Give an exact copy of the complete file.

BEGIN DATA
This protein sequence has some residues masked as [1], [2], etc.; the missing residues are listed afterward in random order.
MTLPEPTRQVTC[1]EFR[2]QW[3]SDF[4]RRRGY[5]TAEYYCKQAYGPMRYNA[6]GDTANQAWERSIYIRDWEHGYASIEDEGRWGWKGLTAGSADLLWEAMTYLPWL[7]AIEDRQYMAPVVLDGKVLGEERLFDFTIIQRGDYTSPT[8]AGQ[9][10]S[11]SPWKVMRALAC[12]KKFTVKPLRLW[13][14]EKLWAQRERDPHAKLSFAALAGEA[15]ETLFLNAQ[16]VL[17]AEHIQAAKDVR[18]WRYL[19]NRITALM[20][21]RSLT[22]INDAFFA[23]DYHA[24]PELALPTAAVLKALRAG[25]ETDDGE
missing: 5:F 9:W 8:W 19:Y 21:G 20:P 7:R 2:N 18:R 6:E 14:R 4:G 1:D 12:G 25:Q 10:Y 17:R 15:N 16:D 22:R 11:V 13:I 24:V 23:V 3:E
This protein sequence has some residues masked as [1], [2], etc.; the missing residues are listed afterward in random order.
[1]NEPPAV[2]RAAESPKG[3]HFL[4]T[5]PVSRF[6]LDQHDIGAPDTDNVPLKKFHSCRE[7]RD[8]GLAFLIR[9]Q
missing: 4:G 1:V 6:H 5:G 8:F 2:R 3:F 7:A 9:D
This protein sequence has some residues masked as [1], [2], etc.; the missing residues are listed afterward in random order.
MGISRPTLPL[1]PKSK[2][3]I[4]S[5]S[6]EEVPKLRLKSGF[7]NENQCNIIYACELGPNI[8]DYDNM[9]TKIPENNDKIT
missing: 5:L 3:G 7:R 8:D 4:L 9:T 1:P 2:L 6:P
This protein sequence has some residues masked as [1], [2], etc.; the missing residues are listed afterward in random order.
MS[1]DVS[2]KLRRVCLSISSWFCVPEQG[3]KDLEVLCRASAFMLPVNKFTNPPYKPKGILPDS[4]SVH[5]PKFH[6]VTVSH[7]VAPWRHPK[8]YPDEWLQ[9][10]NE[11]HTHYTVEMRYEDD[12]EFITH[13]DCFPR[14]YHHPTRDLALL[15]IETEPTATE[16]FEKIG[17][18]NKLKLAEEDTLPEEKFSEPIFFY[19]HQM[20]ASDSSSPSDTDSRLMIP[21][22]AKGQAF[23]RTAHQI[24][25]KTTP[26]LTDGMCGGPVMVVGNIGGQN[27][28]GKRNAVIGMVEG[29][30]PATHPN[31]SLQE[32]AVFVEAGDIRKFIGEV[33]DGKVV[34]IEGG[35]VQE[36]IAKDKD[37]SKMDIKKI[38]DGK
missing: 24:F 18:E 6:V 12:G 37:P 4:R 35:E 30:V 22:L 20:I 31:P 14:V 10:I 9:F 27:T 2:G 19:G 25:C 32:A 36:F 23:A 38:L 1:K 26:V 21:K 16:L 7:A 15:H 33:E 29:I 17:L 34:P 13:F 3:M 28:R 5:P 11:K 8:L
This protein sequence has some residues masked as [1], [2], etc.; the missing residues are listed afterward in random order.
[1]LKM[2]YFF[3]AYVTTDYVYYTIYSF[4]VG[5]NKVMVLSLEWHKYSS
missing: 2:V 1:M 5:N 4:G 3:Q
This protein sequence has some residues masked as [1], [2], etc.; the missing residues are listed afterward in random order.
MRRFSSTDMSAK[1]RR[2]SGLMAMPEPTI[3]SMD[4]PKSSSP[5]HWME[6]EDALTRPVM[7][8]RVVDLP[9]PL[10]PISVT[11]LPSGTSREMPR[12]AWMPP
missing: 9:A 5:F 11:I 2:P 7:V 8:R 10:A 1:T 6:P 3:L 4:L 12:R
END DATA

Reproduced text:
This protein sequence has some residues masked as [1], [2], etc.; the missing residues are listed afterward in random order.
MTLPEPTRQVTC[1]EFR[2]QW[3]SDF[4]RRRGY[5]TAEYYCKQAYGPMRYNA[6]GDTANQAWERSIYIRDWEHGYASIEDEGRWGWKGLTAGSADLLWEAMTYLPWL[7]AIEDRQYMAPVVLDGKVLGEERLFDFTIIQRGDYTSPT[8]AGQ[9][10]S[11]SPWKVMRALAC[12]KKFTVKPLRLW[13][14]EKLWAQRERDPHAKLSFAALAGEA[15]ETLFLNAQ[16]VL[17]AEHIQAAKDVR[18]WRYL[19]NRITALM[20][21]RSLT[22]INDAFFA[23]DYHA[24]PELALPTAAVLKALRAG[25]ETDDGE
missing: 5:F 9:W 8:W 19:Y 21:G 20:P 7:R 2:N 18:R 6:E 14:R 4:G 1:D 12:G 25:Q 10:Y 17:R 15:N 16:D 22:R 11:V 13:I 24:V 23:V 3:E
This protein sequence has some residues masked as [1], [2], etc.; the missing residues are listed afterward in random order.
[1]NEPPAV[2]RAAESPKG[3]HFL[4]T[5]PVSRF[6]LDQHDIGAPDTDNVPLKKFHSCRE[7]RD[8]GLAFLIR[9]Q
missing: 4:G 1:V 6:H 5:G 8:F 2:R 3:F 7:A 9:D
This protein sequence has some residues masked as [1], [2], etc.; the missing residues are listed afterward in random order.
MGISRPTLPL[1]PKSK[2][3]I[4]S[5]S[6]EEVPKLRLKSGF[7]NENQCNIIYACELGPNI[8]DYDNM[9]TKIPENNDKIT
missing: 5:L 3:G 7:R 8:D 4:L 9:T 1:P 2:L 6:P
This protein sequence has some residues masked as [1], [2], etc.; the missing residues are listed afterward in random order.
MS[1]DVS[2]KLRRVCLSISSWFCVPEQG[3]KDLEVLCRASAFMLPVNKFTNPPYKPKGILPDS[4]SVH[5]PKFH[6]VTVSH[7]VAPWRHPK[8]YPDEWLQ[9][10]NE[11]HTHYTVEMRYEDD[12]EFITH[13]DCFPR[14]YHHPTRDLALL[15]IETEPTATE[16]FEKIG[17][18]NKLKLAEEDTLPEEKFSEPIFFY[19]HQM[20]ASDSSSPSDTDSRLMIP[21][22]AKGQAF[23]RTAHQI[24][25]KTTP[26]LTDGMCGGPVMVVGNIGGQN[27][28]GKRNAVIGMVEG[29][30]PATHPN[31]SLQE[32]AVFVEAGDIRKFIGEV[33]DGKVV[34]IEGG[35]VQE[36]IAKDKD[37]SKMDIKKI[38]DGK
missing: 24:F 18:E 6:V 12:G 37:P 4:R 35:E 30:V 22:L 20:I 31:P 14:V 10:I 9:F 27:T 2:G 19:G 25:C 32:A 36:F 23:A 38:L 1:K 26:V 21:K 16:L 7:A 15:H 33:E 29:I 17:L 34:P 13:F 3:M 28:R 5:P 11:K 8:L
This protein sequence has some residues masked as [1], [2], etc.; the missing residues are listed afterward in random order.
[1]LKM[2]YFF[3]AYVTTDYVYYTIYSF[4]VG[5]NKVMVLSLEWHKYSS
missing: 2:V 1:M 5:N 4:G 3:Q
This protein sequence has some residues masked as [1], [2], etc.; the missing residues are listed afterward in random order.
MRRFSSTDMSAK[1]RR[2]SGLMAMPEPTI[3]SMD[4]PKSSSP[5]HWME[6]EDALTRPVM[7][8]RVVDLP[9]PL[10]PISVT[11]LPSGTSREMPR[12]AWMPP
missing: 9:A 5:F 11:I 2:P 7:V 8:R 10:A 1:T 6:P 3:L 4:L 12:R